Hour One:

– Some lady just ran over my foot with her roller suitcase because she was staring at her iPhone instead of, oh I don’t know, WATCHING where she was rolling her bag. I AM A GRUMPY OLD MAN.

– Everyone on this plane is looking at some fancy Apple device. This would be a great place to rob.

– Delta is having a sale on a half bottle of wine and a cheese plate. GAME CHANGER!

– The clouds look like…clouds. Aren’t the clouds supposed to look like something else? I have a deal: If I can just see something in the clouds and use my imagination THEN I can watch a movie. Deal? Deal!

Hour Two

-Do I spot a UFO?

-The man next to me is watching something called The Real Housewives of Vancouver. How have I not seen that before? I have lost my touch.

-Here is what I don’t get about The Hunger Games: what was Elizabeth Banks’s actual profession? I get that Lenny Kravitz was the stylist and Woody Harrelson the redeemed mentor, but what was Elizabeth Banks? The hype man?

Hour Three

– I have demolished a cheese plate, two bags of pretzels and a LOT of wine. I do not feel good about my life choices.

– Is it weird to ask Lauren if I can be friends with her parents? They are cool.

– Why can’t I just see something in the clouds? Didn’t I use to do this for fun when I was a kid? Didn’t that mean I was using my imagination when “bored”?

Hour Four

-Make-up is fun. I like to make my eyes look like Cleopatra.

-This experiment is AWFUL. I am SO bored and anxious and feel like a child who is about to start putting stickers on the car windows just to make my parents upset. UGH.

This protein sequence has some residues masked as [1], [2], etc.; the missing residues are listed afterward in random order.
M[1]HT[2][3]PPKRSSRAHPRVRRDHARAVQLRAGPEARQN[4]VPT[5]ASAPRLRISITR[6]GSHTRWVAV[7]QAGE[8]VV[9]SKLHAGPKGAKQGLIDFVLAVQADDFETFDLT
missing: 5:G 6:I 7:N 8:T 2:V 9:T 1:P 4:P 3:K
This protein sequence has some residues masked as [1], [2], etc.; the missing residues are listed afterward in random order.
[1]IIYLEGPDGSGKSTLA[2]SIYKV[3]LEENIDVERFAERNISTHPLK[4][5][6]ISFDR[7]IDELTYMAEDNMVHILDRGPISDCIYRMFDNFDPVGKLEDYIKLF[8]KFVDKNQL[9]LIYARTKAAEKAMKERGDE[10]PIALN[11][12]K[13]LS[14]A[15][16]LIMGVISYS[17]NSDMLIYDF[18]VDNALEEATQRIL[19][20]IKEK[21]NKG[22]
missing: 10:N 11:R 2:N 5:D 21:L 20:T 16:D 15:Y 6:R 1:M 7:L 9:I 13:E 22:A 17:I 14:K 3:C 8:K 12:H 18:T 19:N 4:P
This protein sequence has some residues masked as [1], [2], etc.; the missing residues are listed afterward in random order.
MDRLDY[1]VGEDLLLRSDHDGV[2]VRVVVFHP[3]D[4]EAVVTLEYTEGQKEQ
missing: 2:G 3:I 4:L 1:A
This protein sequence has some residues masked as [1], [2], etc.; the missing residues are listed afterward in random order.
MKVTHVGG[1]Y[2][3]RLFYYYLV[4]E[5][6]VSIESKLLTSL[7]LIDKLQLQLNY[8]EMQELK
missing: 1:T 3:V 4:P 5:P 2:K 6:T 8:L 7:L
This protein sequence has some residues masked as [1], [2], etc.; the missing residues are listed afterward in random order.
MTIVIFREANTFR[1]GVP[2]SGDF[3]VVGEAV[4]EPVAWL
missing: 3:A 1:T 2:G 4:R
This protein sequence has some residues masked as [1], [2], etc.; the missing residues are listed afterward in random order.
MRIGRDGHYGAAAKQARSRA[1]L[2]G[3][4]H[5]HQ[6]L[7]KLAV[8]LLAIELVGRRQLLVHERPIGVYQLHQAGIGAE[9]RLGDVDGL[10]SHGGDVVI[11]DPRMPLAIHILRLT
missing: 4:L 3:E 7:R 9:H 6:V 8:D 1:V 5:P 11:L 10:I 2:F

-LIFE CHANGER: The man next to me has informed me that not only is there a Real Housewives of Vancouver, but also there is RH of Israel. AMAZING.

-In 50 years I will only be 77. I have plenty of time to accomplish dreams and become a better writer.

Hour Five:


– NOW I can watch This is 40! Success!

– Who are the people in This is 40? I am too distracted by how nice their house is to pay attention.

– The sink faucets in This is 40 are like thousands of dollars each! No wonder they have money troubles.

The Lesson: I Am Addicted To My Phone

Carrying out this experiment made me realize that I have a problem with media. Some people eat too much, some people drink too much, I binge on my phone and computer. While I went into this experiment merely attempting to “be bored”, I came out of it questioning how I spend my time and my relationship to entertainment. Perhaps it’s okay to look at my phone once in a meeting (let’s be real – sometimes it’s survival) but it’s not okay to live my life looking at a teensy screen in my hands. Because that’s actually boring and might mean I have a problem being alone with my thoughts. Being bored is something I will be working on for a long time to come. Or at least until I can look out into the clouds and imagine something better than a toilet seat.

* Lauren is most certainly an adult who has her act together. Career? Check. Met her soul mate and is about to be married? Check. Is still incredibly fun and spontaneously creates dance parties? Check. She is someone I hope to be like one day.

* *To the people I work with: I am ALWAYS paying attention to whatever you are saying. You are fantastic and have great ideas. It’s other people who bore me.



Featured image via Shutterstock